Recently I met with several school superintendents, including Superintendent of Buffalo Schools Dr. Scott Thielman, to talk about issues facing our schools. Among the topics of conversation was the safety of students. This issue has been on many people’s minds in the wake of tragedies in Parkland, Florida and Baltimore.
Minnesota has been ahead of the curve on school safety in many ways. Last session, for example, we increased funding for the Minnesota School Safety Center, which conducts trainings statewide and provides safety recommendations to schools. Minnesota also offers a Safe Schools Levy, which is a tool districts can use to raise money specifically for safety improvements like adding police officers, strengthening mental health and counseling services, gang prevention, and infrastructure upgrades.
Whenever there is a tragedy we must be careful not to rush into rash decisions. We have several laws on the books to keep weapons out of the hands of domestic abusers and people convicted of assault. Simply creating a slew of new laws might make us feel good, but it will not stop every violent, mentally disturbed person with evil intent. Instead, we should focus on ideas that will work to secure our schools and give them the tools they need to prevent and defend against attacks.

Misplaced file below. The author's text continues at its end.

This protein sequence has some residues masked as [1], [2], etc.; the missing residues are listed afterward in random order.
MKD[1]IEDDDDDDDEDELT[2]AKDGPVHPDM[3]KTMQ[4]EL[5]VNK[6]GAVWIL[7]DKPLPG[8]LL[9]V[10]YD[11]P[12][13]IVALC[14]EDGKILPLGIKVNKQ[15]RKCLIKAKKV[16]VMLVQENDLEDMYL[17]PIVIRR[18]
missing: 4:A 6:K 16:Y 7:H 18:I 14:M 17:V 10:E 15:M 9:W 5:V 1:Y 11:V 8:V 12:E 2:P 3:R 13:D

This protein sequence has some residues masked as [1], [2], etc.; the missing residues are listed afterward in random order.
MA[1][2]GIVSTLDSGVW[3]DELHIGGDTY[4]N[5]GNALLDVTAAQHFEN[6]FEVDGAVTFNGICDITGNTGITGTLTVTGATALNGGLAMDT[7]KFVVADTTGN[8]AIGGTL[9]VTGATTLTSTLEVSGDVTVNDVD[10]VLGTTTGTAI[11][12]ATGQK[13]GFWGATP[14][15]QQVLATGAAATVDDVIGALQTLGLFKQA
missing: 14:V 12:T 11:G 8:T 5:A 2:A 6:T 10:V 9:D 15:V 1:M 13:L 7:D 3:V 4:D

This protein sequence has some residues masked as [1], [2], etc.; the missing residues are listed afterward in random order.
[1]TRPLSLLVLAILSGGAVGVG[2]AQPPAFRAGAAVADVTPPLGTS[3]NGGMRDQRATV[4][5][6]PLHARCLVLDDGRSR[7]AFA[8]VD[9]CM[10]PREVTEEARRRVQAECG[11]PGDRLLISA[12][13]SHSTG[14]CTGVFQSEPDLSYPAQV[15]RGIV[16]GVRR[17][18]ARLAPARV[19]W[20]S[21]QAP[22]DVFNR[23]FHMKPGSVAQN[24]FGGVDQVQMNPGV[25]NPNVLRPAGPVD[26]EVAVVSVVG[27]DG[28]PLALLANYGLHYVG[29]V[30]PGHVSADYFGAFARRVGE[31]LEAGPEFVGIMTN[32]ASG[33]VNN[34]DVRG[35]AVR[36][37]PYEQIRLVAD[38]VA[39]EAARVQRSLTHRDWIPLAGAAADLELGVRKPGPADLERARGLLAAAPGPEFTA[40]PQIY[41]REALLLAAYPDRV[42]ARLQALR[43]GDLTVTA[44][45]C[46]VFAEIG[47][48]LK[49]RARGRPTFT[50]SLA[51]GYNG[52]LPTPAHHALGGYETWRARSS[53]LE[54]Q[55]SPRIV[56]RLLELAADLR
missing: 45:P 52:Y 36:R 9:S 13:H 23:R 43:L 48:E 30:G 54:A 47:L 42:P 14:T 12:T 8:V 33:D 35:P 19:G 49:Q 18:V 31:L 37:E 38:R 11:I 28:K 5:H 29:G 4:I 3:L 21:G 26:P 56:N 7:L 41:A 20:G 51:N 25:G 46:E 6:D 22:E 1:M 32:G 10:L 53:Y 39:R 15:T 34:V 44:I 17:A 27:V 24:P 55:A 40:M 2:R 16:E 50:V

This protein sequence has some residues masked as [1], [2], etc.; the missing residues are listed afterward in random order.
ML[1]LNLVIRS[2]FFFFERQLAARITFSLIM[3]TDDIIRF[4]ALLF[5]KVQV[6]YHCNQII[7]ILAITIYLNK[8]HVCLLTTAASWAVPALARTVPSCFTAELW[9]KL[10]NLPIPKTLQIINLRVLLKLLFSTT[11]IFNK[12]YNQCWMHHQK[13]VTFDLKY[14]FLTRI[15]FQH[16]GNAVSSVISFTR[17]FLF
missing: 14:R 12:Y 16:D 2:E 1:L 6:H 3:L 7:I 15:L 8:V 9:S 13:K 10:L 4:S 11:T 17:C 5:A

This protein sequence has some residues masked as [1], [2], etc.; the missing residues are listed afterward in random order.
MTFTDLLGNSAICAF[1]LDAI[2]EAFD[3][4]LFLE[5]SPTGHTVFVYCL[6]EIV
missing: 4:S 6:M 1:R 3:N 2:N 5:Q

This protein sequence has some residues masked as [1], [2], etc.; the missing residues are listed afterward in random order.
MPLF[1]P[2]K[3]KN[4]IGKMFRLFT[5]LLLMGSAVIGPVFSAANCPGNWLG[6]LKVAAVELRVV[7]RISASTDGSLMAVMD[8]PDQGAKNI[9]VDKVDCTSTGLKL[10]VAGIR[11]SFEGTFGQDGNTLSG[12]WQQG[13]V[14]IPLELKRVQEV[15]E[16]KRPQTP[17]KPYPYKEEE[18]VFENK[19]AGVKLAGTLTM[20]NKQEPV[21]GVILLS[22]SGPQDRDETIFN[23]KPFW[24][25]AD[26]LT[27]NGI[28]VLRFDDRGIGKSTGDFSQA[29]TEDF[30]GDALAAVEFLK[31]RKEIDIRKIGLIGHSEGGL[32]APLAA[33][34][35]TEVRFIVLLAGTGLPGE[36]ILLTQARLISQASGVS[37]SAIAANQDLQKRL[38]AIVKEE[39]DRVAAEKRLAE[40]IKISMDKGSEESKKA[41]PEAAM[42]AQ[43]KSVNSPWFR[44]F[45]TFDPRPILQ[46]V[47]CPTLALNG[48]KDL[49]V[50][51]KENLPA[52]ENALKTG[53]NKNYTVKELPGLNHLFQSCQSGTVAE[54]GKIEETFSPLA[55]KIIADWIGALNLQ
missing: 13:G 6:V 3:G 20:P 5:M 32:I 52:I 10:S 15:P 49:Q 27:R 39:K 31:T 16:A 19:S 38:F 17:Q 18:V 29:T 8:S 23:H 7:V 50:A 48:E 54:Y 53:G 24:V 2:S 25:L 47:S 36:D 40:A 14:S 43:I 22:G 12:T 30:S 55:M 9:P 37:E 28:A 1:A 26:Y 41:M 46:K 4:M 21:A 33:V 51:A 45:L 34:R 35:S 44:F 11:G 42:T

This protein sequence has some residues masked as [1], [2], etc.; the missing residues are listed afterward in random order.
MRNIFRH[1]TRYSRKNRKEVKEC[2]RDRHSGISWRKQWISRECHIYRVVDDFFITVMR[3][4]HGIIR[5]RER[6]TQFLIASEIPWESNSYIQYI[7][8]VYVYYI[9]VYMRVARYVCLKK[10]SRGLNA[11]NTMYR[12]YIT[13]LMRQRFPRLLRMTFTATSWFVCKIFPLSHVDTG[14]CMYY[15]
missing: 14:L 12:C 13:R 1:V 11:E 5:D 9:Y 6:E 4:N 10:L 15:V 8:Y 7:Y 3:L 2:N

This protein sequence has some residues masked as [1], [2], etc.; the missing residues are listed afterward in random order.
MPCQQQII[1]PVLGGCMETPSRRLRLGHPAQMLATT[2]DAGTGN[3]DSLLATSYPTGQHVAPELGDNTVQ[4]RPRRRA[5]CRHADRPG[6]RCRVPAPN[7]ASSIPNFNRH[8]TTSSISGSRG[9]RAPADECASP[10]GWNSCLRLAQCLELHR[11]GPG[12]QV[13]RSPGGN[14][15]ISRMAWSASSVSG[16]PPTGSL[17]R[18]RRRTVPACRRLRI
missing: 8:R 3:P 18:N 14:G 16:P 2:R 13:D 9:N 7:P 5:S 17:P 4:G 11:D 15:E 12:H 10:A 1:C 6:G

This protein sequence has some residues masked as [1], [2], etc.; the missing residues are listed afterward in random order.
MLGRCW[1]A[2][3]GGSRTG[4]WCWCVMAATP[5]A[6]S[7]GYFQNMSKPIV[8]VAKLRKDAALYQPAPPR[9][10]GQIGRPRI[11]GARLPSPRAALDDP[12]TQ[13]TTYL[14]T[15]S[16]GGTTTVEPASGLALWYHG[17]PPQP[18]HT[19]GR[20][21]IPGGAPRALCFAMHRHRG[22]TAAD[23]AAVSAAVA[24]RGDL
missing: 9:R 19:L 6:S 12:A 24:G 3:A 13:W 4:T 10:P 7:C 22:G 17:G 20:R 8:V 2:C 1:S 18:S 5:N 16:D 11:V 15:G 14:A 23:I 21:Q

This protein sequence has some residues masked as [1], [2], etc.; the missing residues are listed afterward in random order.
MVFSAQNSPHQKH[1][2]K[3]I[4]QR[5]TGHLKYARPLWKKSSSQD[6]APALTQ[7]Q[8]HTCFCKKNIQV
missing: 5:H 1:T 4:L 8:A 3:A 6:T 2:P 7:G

The Senate Majority is listening to your concerns and focusing on school safety. As we speak, we are working on a number of bills.
– Senate File 3242 allows school districts to use Long- Term Facilities Maintenance Revenue to strengthen building infrastructure by remodeling and equipping existing facilities
– Senate File 2754 provides one-time revenue for safe schools. This funding can be used for a number of priorities, including mental health, school counselors, and structural building improvements.
– Senate File 3068 creates a new grant program so public school districts can conduct professional safety audits of their facilities. These audits will help schools identify areas for improvement and close safety gaps.
– Senate File 2900 modifies emergency drill procedures by removing the requirement that an institution fully empty the building every single time an alarm sounds. Current law calls for full evacuations, even if it is a verified false alarm. The Parkland shooter took advantage of a similar requirement, but we will give schools the flexibility to determine in the moment if a building should be evacuated.
It is a natural reaction to reflexively want to focus on guns in the wake of any tragic shooting, and I am open to considering ideas that will work. In the case of Parkland, the shooter purchased his gun legally and passed a background check. But, there were other ways the shooting could have been prevented — that young man repeatedly cried out for help, but the system failed him.
Instead, our priority should be making sure schools are as safe and secure as possible, so parents can feel certain their children are protected when they go to class.
Keep in Touch Senator Bruce Anderson 3209 Minnesota Senate Building 95 University Avenue West St. Paul, MN 55155 651.296.5981 sen.bruce.anderson@senate. mn